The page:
Eye For Film >> Movies >> I Want to Talk About Duras (2021) Film Review
I Want to Talk About Duras
Reviewed by: Anne-Katrin Titze
In early December 1982, Yann Andréa, longtime lover of Marguerite Duras, decided to speak to Marie Claire journalist Michèle Manceaux about his relationship to the famous novelist and filmmaker who was 38 years his senior, mainly to gain more understanding about himself. He, a gay man, fell completely under her spell, at first for her writing, then for the person he wrote to for a year before she responded. He had met Duras at a post-screening Q&A of India Song and shyly approached her.
Swann Arlaud as Yann Andréa and Emmanuelle Devos as Michèle Manceaux give tremendous performances that circle around discoveries of deep personal truths in Claire Simon’s beautifully staged I Want to Talk About Duras (a highlight of the 59th New York Film Festival in the Currents programme). When they meet for the two audiotaped sessions one day apart, Duras, as an invisible presence, can be felt through the floorboards below, and, because she interrupts with instinctively strategically placed phone calls, offering coffee and impatience.
In a fascinating duel, more with himself than the woman across, Andréa reveals how he was lured in by Duras’s writing, started to drink Campari Bitter, and gave up his university studies. Overwhelmed to eventually be part of his heroine’s life, he left everything behind and moved in with her. “I’ll create you,” she said and when we lay eyes on him in Simon’s exquisite film, he is curled up on a couch by the window that opens up to a gray wintry landscape, vodka bottle on the table, cigarette lit, wearing a black leather vest. Duras didn’t like his friends, he says, and that he feels guilty all the time.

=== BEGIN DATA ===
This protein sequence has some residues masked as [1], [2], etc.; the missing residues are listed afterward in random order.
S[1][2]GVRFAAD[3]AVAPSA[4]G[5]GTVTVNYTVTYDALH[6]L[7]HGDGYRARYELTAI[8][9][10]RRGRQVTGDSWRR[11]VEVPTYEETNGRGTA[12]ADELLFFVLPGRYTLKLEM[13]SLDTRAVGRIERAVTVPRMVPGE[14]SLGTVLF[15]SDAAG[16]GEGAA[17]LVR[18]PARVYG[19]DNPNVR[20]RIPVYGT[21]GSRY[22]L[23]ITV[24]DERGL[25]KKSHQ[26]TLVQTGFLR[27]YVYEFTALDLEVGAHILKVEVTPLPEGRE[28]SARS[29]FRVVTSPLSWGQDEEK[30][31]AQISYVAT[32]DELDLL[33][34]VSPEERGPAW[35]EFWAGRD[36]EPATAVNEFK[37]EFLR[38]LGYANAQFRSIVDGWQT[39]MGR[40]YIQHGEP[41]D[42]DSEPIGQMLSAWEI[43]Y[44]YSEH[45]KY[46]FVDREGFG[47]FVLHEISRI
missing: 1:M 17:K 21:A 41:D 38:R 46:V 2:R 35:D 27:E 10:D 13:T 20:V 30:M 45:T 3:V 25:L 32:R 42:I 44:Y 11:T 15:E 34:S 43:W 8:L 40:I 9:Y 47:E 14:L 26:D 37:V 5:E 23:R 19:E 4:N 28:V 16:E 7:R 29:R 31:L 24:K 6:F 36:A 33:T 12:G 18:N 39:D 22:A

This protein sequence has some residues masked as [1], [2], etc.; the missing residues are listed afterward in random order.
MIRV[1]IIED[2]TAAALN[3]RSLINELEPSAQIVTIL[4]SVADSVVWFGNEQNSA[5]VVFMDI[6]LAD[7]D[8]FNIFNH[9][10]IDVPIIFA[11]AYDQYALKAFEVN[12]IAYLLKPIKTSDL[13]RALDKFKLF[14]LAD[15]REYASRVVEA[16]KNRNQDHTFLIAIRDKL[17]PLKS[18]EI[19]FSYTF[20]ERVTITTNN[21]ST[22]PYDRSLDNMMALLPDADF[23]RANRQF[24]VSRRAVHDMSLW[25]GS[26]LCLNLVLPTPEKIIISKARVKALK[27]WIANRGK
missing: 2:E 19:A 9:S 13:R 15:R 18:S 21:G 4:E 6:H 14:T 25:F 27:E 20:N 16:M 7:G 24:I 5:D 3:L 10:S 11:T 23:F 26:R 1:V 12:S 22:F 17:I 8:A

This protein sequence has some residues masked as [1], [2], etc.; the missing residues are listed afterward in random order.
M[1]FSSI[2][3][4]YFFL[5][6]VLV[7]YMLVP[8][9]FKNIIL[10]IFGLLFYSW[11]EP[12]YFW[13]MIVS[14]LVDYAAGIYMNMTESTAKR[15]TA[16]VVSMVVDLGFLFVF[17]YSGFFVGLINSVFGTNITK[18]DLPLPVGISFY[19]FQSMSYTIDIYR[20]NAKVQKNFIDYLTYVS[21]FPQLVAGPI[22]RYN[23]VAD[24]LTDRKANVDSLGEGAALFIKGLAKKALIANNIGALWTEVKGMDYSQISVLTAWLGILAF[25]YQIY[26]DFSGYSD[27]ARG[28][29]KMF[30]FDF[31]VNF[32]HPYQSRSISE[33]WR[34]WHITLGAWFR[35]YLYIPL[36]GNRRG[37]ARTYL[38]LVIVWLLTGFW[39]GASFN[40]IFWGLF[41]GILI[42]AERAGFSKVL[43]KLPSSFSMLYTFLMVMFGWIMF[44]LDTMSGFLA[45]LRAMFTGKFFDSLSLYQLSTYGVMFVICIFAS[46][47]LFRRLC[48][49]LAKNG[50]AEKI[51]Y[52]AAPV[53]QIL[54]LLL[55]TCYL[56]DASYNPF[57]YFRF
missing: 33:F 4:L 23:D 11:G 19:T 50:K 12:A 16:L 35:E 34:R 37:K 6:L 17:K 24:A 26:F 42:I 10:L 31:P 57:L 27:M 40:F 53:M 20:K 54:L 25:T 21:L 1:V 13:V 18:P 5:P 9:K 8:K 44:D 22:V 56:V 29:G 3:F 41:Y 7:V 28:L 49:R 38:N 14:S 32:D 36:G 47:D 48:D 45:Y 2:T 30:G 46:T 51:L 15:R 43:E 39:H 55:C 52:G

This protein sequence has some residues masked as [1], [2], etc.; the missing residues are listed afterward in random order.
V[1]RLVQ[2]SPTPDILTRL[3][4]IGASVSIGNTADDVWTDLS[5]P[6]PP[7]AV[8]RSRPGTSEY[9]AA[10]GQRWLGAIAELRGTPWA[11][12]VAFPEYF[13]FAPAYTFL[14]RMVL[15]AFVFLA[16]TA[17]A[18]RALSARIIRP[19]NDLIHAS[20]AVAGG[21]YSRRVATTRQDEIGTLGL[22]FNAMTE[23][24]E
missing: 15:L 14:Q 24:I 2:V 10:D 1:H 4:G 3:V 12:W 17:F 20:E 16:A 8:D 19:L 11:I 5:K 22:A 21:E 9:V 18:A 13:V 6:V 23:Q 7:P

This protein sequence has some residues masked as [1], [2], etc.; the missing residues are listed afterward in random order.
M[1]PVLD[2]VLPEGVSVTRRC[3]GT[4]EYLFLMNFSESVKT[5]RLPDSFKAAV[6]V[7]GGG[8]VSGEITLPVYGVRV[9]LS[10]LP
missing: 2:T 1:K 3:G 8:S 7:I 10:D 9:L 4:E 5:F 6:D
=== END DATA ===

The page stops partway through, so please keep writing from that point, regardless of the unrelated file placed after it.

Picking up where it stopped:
He expresses freely how much he needs her approval. His openness is staggering and it is easy for viewers to imagine the genders reversed as he talks of her control over what he wears, his perfume, the food they eat. Devos, who makes Manceaux a perceptive and imaginative listener, gets to insert poignant questions about submission and seduction that clarify and enhance his testimony. She gets a life of her own, when she returns past birch trees through the forest to her own house, still enthralled with what she and we just heard.
"I will remember you as the symbol of love's forgetfulness," Marguerite Duras wrote in the screenplay for Alain Resnais’s Hiroshima Mon Amour. Claire Simon’s film enters the mind of the listener and helps us remember.Reviewed on: 31 Oct 2021